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  Weekly Feature (March 9, 2008)

Confusing GerundsWriting for Whom?
by Paul



When students and I discuss writing, I sometimes pose this question: What should be the main considerations while writing? Many students quickly answer that they need to pay particular attention to good grammar, spelling, punctuation, vocabulary, sentence and paragraph structure, and the need to stay on topic. Our higher level students will often add the need to compose a well organized essay. The most important writing consideration however, a consideration not often mentioned, is the reading audience Ė for whom the writing is done.

The intended reader of your writing could be a teacher, a friend, a politician, a specialist on the topic, a family member, a peer, or even just you. The point is, we always write for an audience. Someone will be reading our writing and reflecting upon it. Through the writing, the writer communicates his or her thoughts, ideas, and concepts to the reader.

For this communication to be effective the writer must identify who the writing is for, even prior to writing the first draft. Identifying the reading audience includes finding their priorities, their prior knowledge about the topic, their level of vocabulary and language, and what they expect to learn about the writing topic.

Consideration of the target reading audience is crucial. To effectively convey the written material, the writer needs to engage the reader. The reader should feel connected to the written content by gaining a sense that the content is relevant and important. The writer engages the reader through adapting the writing to capture the readerís interest and curiosity.

The following are some writing strategies to promote the readerís engagement:

- include only material that is both on topic, as well as useful to the target audience.
- express clearly your thoughts and ideas.
- use a variety of transitions to make the necessary connections between thoughts, ideas, sentences, and paragraphs.
- use a variety of sentence types and structures.
- choose the level of vocabulary and language that your reader can follow easily.
- begin your writing with a strong introduction to engage the reader early on.
- add examples that readers can identify with.
- place people and action in your writing, making use of action verbs.
- the overall writing style should be straightforward, readable, and easy to understand.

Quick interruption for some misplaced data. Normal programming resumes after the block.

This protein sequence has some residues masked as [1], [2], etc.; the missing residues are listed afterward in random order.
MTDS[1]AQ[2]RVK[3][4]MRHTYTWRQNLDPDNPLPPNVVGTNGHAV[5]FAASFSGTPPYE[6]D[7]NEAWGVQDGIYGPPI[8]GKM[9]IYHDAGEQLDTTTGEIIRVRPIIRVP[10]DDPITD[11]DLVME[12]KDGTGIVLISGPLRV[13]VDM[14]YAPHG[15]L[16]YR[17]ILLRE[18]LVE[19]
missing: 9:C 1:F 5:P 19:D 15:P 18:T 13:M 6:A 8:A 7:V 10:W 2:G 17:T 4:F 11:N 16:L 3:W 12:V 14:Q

- create a good summary or conclusion at the end of your writing to indicate what the reader should reflect on, or do, as a result of reading your material.

In our Learning Centre, your instructors are the audience of most of your assigned writing. They read and grade your work. Occasionally, an instructor will assign for you to write to an imaginary audience such as a politician, or a specialist on the writing topic. This is to give you practice in applying different writing strategies.

If a writing assignment doesnít specify an audience, it is useful to imagine your classmates, or peers, reading your writing rather than the instructor. Both the topic and your instructor can be addressed better when you consider the instructor to be intelligent, yet hardly informed on the topic.

In summary, the intended reading audience is the most important consideration in any writing. Through adapting the writing style, support, tone, and vocabulary, the writer can engage the reader to the written content. Connecting the reader to the reading promotes effective communication of the written material, and enhances the writerís writing success.

Try a Fill-in-the-Blank Quiz based on this reading.

A Worksheet in Word Format to help identify the reading audience and the purpose of writing. Worksheet in HTML Format

For further details and reference, check these sites:

Online Technical Writing: Audience Analysis

Choosing and Writing for an Audience

Audience (The University of North Carolina)

Overview of Technical Writing


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Confusing Gerunds

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